I have this fork available: RST Gila T8 (120mm travel option).

The 80mm XCT fork on a 2-year old Specialized Myka is getting worn.

I am considering installing the fork. Here it is explained that fork travel is not important. What is important is axle to crown length.

However, I am unable to find that information. What is the Gila Axle-to-Crown length? What is the maximum permitted for the Myka? Does it depend on the style of riding?

  • The new fork has Axle-to-Crown length of 480mm+-5mm.
    – Vorac
    Apr 15, 2014 at 18:25

2 Answers 2


Most 120mm forks have a similar axle to crown height and it's more or less 40mm higher than the axle to crown height of typical 80mm fork. There are of course differences between models, but not really enough to matter.

Typically hard tail frames are designed around a range of fork sizes. 120mm would be long for an XC frame that came with an 80mm fork. I doubt the manufacturer would recommend this, however lot's of people do those kinds of swaps without significant issues. It is pushing the design limits of the frame, and if you're pushing the limits of what the bike can do, you may run into problems.

That big a change will affect the geometry and handling of the bike significantly. It will slacken the head angle, raise the front handlebars and also rotate the seat tube backwards. These are all great if you want to go downhill fast, they are all bad if you want to climb uphill fast. It will also lengthen the wheelbase and make the bike a bit more difficult to handle in tight corners at slow speeds.

Setting the longer fork at a lower sag value ( i.e. 25% vs the more typical 20% recommended for XC use ) will help limit some of the geometry changes.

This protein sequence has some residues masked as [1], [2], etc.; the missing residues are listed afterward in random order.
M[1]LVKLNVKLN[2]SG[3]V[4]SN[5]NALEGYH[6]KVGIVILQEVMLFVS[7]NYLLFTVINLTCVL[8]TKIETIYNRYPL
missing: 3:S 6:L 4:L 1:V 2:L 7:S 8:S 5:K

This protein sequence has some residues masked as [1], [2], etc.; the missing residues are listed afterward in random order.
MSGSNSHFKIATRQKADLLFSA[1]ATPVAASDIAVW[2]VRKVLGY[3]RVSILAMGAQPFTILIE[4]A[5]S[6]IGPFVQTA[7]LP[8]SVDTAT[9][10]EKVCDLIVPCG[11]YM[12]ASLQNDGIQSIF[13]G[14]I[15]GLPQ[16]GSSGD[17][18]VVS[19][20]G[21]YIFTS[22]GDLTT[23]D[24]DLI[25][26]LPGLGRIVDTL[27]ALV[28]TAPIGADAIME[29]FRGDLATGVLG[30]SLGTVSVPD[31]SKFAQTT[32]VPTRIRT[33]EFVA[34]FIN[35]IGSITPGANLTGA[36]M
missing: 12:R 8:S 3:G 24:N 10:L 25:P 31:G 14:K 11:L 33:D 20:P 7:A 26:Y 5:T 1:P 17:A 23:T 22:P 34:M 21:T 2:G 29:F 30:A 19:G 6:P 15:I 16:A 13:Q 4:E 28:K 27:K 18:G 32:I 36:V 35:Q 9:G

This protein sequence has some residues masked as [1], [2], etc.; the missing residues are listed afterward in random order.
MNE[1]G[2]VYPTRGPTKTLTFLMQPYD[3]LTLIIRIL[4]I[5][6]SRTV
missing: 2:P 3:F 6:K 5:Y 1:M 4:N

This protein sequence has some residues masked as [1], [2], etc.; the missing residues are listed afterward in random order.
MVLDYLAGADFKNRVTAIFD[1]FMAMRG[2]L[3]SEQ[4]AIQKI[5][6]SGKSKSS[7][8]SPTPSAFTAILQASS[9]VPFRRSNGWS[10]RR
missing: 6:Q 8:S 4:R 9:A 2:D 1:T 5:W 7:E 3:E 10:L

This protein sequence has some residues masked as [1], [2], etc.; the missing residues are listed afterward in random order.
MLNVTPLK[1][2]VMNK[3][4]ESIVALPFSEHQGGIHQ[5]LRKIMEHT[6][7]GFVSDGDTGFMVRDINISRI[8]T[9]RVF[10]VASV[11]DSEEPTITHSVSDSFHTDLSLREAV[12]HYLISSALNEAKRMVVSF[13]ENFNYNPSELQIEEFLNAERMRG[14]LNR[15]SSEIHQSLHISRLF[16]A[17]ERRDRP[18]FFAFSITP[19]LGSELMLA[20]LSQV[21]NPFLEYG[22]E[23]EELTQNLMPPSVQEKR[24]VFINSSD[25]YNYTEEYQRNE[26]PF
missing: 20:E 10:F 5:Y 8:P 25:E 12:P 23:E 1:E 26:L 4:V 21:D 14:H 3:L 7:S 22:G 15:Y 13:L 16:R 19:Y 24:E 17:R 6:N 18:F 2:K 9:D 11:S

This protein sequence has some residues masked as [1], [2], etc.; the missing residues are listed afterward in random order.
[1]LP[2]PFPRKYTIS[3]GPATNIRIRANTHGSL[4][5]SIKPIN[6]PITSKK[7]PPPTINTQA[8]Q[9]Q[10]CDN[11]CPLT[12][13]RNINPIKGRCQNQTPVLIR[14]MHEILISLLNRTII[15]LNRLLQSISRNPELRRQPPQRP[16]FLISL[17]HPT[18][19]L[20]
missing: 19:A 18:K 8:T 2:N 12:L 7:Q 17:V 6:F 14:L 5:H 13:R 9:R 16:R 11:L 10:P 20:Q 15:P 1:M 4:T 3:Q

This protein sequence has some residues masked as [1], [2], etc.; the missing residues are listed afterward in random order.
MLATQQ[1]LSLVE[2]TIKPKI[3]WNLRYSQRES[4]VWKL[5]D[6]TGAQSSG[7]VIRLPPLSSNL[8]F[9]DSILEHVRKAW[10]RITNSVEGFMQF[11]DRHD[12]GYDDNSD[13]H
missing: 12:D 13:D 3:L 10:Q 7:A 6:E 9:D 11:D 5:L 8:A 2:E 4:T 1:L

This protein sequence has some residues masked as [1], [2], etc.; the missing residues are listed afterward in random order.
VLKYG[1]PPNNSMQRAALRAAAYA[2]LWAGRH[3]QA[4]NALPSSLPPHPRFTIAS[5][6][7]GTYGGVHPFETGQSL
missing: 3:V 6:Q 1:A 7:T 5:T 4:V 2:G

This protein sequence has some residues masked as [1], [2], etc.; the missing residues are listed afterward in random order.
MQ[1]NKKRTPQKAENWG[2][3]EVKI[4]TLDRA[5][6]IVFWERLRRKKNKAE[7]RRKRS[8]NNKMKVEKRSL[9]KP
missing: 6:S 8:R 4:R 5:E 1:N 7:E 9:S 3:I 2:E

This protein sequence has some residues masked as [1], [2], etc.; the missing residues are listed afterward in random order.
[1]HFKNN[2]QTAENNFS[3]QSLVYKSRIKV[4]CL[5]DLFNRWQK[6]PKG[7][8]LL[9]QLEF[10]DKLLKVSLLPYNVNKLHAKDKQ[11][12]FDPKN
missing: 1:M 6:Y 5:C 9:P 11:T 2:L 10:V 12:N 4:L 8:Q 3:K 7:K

You are correct, axle to crown is the key measurement for selecting a replacement fork. Unfortunately, it is often difficult to find this measurement. When searching for this information axle to crown can be listed many different ways on user forums such as axle to crown, axle-to-crown, A2C, A to C, ATC etc.

This is a good place to start for bigger brands forks: Pinkbike - Official Axle To Crown Heights

In your particular situation I would contact RST to get the A2C for the fork and I would contact Specialized to find out what A2Cs are acceptable and covered by the warranty. This would be the safest route. Or another option is go to a bike shop for advice. They will find this information for you and help make a recommendation.

In reality you can put what ever fork you want on a bike, it's up to you but you accept the risk of injury if you go outside the manufacturer's spec.

Something else to consider is, just because you can put a larger/smaller fork on a bike doesn't mean you should. It can have an adverse effect on the bike's handling characteristics by changing the geometry (head tube angle, head tube height, wheelbase, standover, seat tube angle etc).

  • > Your frame is designed for an 80mm travel fork and I'm afraid at that size there are no options to go any bigger without voiding the frame warranty. Specialized
    – Vorac
    Apr 15, 2014 at 18:24

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